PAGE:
Financial Distress as a Collapse of Incentives
Pontifical Catholic University of Rio de Janeiro (PUC-Rio) - Department of Economics
University of Chicago - Booth School of Business; National Bureau of Economic Research (NBER); Centre for Economic Policy Research (CEPR); University of Chicago - Polsky Center for Entrepreneurship; European Corporate Governance Institute (ECGI)
February 9, 1994
This paper explains why companies close to bankruptcy tend to lose their best workers and why the employees who remain lack proper motivation. This collapse of incentives within an organization arises because of a negative interaction between the system of incentives and the capital structure chosen by top management to avoid disciplinary takeovers. Furthermore, the same devices management creates ex ante to entrench itself also make it extremely difficult to renegotiate away the inefficiency ex post. This new approach identifies an additional source of financial distress and also provides a rationale for a mandatory bankruptcy law.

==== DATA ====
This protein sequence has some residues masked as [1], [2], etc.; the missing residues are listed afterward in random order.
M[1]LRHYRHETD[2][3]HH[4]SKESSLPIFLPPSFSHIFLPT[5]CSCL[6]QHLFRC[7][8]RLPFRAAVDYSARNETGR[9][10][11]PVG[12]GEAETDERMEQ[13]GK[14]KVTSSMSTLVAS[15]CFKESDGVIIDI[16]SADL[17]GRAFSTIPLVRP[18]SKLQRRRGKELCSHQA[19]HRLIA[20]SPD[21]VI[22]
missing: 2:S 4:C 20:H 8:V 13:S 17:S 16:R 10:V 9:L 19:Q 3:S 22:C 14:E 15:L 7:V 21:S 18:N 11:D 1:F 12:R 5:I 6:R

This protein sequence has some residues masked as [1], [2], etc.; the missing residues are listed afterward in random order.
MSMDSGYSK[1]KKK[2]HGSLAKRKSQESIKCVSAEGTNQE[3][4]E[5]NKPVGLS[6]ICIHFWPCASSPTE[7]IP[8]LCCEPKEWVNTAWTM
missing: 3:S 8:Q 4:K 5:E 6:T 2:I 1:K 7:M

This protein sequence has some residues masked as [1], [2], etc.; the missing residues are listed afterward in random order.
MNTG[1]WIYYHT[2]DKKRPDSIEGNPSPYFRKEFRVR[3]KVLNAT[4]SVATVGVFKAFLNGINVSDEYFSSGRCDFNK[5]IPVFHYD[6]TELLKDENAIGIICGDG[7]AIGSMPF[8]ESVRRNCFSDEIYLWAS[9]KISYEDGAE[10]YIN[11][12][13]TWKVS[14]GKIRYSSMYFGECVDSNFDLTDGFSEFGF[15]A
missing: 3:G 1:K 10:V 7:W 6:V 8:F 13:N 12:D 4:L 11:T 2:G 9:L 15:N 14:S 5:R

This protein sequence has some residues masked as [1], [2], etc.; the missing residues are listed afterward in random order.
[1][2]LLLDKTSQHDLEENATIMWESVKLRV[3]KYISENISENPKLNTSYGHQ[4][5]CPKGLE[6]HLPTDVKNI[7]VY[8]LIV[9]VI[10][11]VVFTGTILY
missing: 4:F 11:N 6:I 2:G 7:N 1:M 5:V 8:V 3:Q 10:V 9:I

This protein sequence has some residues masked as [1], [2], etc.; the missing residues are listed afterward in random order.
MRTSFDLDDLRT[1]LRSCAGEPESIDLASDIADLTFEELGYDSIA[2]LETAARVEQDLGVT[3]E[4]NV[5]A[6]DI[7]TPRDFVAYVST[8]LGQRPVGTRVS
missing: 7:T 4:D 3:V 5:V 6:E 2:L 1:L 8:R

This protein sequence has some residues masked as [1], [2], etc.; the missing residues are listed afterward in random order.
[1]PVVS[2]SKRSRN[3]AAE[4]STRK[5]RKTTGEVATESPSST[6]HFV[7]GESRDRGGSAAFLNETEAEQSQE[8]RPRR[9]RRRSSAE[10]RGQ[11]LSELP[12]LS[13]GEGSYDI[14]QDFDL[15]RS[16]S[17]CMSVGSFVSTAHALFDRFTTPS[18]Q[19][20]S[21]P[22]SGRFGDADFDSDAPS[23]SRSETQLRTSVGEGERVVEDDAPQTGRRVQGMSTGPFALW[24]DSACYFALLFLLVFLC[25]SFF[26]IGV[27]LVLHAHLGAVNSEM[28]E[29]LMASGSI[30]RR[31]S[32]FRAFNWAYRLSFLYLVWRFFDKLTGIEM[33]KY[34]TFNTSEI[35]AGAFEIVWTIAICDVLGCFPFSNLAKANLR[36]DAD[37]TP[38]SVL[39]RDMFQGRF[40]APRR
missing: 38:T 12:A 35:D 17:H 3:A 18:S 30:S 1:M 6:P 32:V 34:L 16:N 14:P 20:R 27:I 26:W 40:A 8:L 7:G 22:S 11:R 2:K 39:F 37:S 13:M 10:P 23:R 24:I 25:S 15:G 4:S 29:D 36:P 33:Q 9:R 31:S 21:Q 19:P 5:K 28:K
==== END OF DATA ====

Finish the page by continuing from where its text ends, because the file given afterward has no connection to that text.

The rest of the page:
JEL Classification: G33, G34working papers series
Date posted: December 20, 1998
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